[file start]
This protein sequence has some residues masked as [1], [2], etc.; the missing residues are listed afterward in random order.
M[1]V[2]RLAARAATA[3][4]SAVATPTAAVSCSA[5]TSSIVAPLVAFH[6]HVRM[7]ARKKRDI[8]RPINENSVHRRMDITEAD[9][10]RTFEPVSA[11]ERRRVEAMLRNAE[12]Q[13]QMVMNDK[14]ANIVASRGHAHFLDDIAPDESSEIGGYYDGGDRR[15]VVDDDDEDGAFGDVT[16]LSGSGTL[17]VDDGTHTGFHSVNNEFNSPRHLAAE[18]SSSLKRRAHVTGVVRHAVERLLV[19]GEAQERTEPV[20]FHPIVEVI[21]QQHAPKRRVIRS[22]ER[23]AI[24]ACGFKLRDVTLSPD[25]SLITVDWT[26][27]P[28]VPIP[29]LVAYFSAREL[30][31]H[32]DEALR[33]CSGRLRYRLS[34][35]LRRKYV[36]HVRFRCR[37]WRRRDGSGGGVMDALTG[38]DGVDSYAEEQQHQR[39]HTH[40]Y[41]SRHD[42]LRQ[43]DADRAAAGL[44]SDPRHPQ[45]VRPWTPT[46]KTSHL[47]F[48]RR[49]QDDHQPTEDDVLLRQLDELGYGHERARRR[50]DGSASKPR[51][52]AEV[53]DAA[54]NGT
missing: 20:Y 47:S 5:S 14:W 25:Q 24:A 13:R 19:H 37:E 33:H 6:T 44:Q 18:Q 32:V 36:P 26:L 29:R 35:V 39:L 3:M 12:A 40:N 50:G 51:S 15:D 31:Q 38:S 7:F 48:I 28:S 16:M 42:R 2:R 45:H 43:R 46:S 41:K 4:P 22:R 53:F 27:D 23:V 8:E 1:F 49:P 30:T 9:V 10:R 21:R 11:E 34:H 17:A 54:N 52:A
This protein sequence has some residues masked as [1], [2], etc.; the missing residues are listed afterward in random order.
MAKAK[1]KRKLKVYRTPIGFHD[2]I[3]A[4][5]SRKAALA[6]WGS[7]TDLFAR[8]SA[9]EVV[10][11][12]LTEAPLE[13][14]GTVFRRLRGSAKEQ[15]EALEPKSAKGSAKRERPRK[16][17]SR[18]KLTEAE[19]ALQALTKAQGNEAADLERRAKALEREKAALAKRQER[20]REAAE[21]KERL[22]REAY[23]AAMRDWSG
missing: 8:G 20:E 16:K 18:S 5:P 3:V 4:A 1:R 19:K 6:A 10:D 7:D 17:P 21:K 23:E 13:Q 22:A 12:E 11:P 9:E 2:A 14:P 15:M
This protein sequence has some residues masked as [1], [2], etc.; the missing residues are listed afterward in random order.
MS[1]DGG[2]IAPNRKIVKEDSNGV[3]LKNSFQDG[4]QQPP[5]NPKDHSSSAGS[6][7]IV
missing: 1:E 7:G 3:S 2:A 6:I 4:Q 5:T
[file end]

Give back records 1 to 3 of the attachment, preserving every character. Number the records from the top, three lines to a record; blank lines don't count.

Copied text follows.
This protein sequence has some residues masked as [1], [2], etc.; the missing residues are listed afterward in random order.
M[1]V[2]RLAARAATA[3][4]SAVATPTAAVSCSA[5]TSSIVAPLVAFH[6]HVRM[7]ARKKRDI[8]RPINENSVHRRMDITEAD[9][10]RTFEPVSA[11]ERRRVEAMLRNAE[12]Q[13]QMVMNDK[14]ANIVASRGHAHFLDDIAPDESSEIGGYYDGGDRR[15]VVDDDDEDGAFGDVT[16]LSGSGTL[17]VDDGTHTGFHSVNNEFNSPRHLAAE[18]SSSLKRRAHVTGVVRHAVERLLV[19]GEAQERTEPV[20]FHPIVEVI[21]QQHAPKRRVIRS[22]ER[23]AI[24]ACGFKLRDVTLSPD[25]SLITVDWT[26][27]P[28]VPIP[29]LVAYFSAREL[30][31]H[32]DEALR[33]CSGRLRYRLS[34][35]LRRKYV[36]HVRFRCR[37]WRRRDGSGGGVMDALTG[38]DGVDSYAEEQQHQR[39]HTH[40]Y[41]SRHD[42]LRQ[43]DADRAAAGL[44]SDPRHPQ[45]VRPWTPT[46]KTSHL[47]F[48]RR[49]QDDHQPTEDDVLLRQLDELGYGHERARRR[50]DGSASKPR[51][52]AEV[53]DAA[54]NGT
missing: 20:Y 47:S 5:S 14:W 25:Q 24:A 13:R 19:H 37:E 33:H 6:T 44:Q 18:Q 32:V 36:P 26:L 29:R 35:V 39:L 3:M 12:A 40:N 50:G 51:S 15:D 31:Q 38:S 7:F 48:I 28:S 16:M 42:R 2:R 45:H 43:R 46:S 41:K 4:P 22:R 53:F 27:D 23:V 8:E 1:F 49:P 30:T 9:V 10:R 21:R 11:E 34:H 17:A 54:N 52:A
This protein sequence has some residues masked as [1], [2], etc.; the missing residues are listed afterward in random order.
MAKAK[1]KRKLKVYRTPIGFHD[2]I[3]A[4][5]SRKAALA[6]WGS[7]TDLFAR[8]SA[9]EVV[10][11][12]LTEAPLE[13][14]GTVFRRLRGSAKEQ[15]EALEPKSAKGSAKRERPRK[16][17]SR[18]KLTEAE[19]ALQALTKAQGNEAADLERRAKALEREKAALAKRQER[20]REAAE[21]KERL[22]REAY[23]AAMRDWSG
missing: 8:G 20:E 16:K 18:S 5:P 3:V 4:A 1:R 19:K 6:A 10:D 7:D 17:P 21:K 23:E 13:Q 22:A 12:E 11:P 9:E 2:A 14:P 15:M
This protein sequence has some residues masked as [1], [2], etc.; the missing residues are listed afterward in random order.
MS[1]DGG[2]IAPNRKIVKEDSNGV[3]LKNSFQDG[4]QQPP[5]NPKDHSSSAGS[6][7]IV
missing: 1:E 7:G 3:S 2:A 6:I 4:Q 5:T